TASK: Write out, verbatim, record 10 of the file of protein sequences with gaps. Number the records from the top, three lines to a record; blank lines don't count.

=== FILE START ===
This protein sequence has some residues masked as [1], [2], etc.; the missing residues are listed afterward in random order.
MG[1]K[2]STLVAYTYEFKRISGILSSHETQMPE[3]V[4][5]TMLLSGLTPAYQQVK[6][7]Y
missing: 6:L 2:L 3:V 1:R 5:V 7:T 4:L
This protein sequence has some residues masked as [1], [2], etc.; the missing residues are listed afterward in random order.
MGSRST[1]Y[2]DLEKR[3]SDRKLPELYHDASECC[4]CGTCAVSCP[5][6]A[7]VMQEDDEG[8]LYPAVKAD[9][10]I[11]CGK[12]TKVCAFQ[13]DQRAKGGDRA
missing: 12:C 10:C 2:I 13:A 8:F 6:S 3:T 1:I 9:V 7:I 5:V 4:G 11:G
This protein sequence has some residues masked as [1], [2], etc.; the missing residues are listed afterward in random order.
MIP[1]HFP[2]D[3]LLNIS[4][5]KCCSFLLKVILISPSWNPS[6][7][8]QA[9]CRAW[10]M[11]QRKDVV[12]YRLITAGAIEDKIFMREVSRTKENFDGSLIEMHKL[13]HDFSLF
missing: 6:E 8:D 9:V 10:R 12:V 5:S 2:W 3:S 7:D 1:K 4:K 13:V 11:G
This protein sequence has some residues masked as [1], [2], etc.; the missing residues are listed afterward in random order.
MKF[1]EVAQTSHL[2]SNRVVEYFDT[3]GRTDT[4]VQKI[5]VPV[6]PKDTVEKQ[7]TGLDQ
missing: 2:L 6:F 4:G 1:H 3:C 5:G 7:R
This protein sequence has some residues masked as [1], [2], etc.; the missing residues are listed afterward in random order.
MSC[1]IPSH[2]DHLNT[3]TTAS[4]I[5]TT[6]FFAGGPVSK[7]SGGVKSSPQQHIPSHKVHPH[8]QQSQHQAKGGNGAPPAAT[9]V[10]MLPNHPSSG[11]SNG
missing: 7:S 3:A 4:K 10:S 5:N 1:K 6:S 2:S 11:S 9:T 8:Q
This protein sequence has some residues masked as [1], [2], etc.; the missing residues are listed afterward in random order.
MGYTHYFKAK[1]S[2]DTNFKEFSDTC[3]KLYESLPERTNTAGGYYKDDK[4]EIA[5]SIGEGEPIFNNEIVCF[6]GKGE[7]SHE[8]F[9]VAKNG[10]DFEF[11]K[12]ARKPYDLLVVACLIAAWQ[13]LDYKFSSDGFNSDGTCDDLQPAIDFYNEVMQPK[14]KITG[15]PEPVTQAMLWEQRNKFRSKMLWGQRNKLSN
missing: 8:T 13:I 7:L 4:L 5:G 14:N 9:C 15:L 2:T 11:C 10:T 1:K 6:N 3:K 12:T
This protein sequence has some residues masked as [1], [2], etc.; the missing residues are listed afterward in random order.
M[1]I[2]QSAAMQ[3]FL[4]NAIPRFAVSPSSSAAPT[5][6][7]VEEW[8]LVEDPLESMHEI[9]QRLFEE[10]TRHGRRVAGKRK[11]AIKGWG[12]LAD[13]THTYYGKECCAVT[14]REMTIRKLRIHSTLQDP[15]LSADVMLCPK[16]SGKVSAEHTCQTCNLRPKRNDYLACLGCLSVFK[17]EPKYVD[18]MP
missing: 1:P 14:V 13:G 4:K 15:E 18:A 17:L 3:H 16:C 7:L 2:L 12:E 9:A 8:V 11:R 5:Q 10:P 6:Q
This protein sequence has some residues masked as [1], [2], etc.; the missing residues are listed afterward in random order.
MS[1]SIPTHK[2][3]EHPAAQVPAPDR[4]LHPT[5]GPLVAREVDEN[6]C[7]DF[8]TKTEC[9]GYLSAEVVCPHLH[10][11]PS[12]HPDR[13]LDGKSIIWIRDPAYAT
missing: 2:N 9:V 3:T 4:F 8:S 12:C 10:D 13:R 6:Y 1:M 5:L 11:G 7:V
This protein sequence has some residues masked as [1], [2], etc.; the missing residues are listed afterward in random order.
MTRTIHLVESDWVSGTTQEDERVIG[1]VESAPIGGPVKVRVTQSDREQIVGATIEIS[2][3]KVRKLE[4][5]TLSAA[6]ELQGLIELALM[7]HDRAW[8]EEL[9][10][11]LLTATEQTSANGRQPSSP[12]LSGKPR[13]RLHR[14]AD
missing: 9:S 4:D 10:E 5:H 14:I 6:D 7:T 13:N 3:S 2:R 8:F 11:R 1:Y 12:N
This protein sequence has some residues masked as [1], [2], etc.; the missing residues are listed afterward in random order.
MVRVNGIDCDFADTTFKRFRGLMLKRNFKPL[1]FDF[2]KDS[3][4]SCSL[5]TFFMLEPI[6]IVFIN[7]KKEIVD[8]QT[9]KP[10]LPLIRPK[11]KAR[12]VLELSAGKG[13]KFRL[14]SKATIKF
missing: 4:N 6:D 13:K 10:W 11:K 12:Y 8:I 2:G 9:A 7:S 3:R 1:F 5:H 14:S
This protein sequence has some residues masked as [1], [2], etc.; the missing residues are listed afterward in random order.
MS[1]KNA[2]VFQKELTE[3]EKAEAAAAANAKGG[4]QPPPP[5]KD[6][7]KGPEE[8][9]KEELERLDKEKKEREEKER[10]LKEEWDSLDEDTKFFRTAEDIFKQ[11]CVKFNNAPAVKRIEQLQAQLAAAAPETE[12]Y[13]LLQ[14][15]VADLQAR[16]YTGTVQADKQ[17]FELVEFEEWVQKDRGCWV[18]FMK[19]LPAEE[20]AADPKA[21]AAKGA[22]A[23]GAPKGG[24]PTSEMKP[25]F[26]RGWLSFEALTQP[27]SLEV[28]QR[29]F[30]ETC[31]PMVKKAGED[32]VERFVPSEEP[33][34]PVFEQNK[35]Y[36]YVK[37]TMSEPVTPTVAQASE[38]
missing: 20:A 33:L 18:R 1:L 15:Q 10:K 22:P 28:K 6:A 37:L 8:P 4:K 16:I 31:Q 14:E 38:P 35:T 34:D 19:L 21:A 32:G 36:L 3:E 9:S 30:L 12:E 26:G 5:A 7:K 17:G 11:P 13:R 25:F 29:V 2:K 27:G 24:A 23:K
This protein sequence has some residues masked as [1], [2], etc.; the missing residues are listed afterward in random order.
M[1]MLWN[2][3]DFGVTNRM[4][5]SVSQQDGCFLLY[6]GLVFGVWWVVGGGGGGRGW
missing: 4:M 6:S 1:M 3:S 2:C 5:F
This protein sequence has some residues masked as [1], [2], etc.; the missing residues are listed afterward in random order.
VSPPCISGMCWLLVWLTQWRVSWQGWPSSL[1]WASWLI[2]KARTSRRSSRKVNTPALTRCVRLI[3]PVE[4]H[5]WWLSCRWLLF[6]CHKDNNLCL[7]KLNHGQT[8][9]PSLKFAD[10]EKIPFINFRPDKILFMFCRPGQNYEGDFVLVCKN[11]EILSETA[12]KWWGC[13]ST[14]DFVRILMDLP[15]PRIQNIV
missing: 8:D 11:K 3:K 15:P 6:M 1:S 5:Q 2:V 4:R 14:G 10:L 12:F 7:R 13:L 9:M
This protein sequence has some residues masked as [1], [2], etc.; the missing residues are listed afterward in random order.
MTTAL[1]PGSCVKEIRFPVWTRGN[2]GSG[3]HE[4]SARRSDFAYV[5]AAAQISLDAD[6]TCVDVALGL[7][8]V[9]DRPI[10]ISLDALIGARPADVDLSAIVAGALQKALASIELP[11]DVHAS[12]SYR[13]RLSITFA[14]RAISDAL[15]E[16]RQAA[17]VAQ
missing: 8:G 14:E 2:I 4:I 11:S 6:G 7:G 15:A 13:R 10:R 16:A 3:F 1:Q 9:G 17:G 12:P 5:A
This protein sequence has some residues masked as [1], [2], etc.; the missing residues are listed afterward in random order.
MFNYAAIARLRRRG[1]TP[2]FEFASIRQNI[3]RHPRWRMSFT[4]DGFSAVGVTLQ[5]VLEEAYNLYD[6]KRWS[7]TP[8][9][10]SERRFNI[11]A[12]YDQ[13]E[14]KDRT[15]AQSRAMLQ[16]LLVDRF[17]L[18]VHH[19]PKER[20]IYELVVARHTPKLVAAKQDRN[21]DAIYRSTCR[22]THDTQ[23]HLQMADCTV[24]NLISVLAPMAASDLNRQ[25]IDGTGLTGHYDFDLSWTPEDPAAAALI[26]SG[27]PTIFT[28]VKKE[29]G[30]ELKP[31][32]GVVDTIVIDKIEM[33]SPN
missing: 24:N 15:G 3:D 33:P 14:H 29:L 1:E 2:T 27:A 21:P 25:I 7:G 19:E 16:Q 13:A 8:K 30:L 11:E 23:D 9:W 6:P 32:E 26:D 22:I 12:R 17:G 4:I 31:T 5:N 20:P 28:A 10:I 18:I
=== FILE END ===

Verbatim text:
This protein sequence has some residues masked as [1], [2], etc.; the missing residues are listed afterward in random order.
MVRVNGIDCDFADTTFKRFRGLMLKRNFKPL[1]FDF[2]KDS[3][4]SCSL[5]TFFMLEPI[6]IVFIN[7]KKEIVD[8]QT[9]KP[10]LPLIRPK[11]KAR[12]VLELSAGKG[13]KFRL[14]SKATIKF
missing: 4:N 6:D 13:K 10:W 11:K 12:Y 8:I 2:G 9:A 7:S 3:R 1:F 5:H 14:S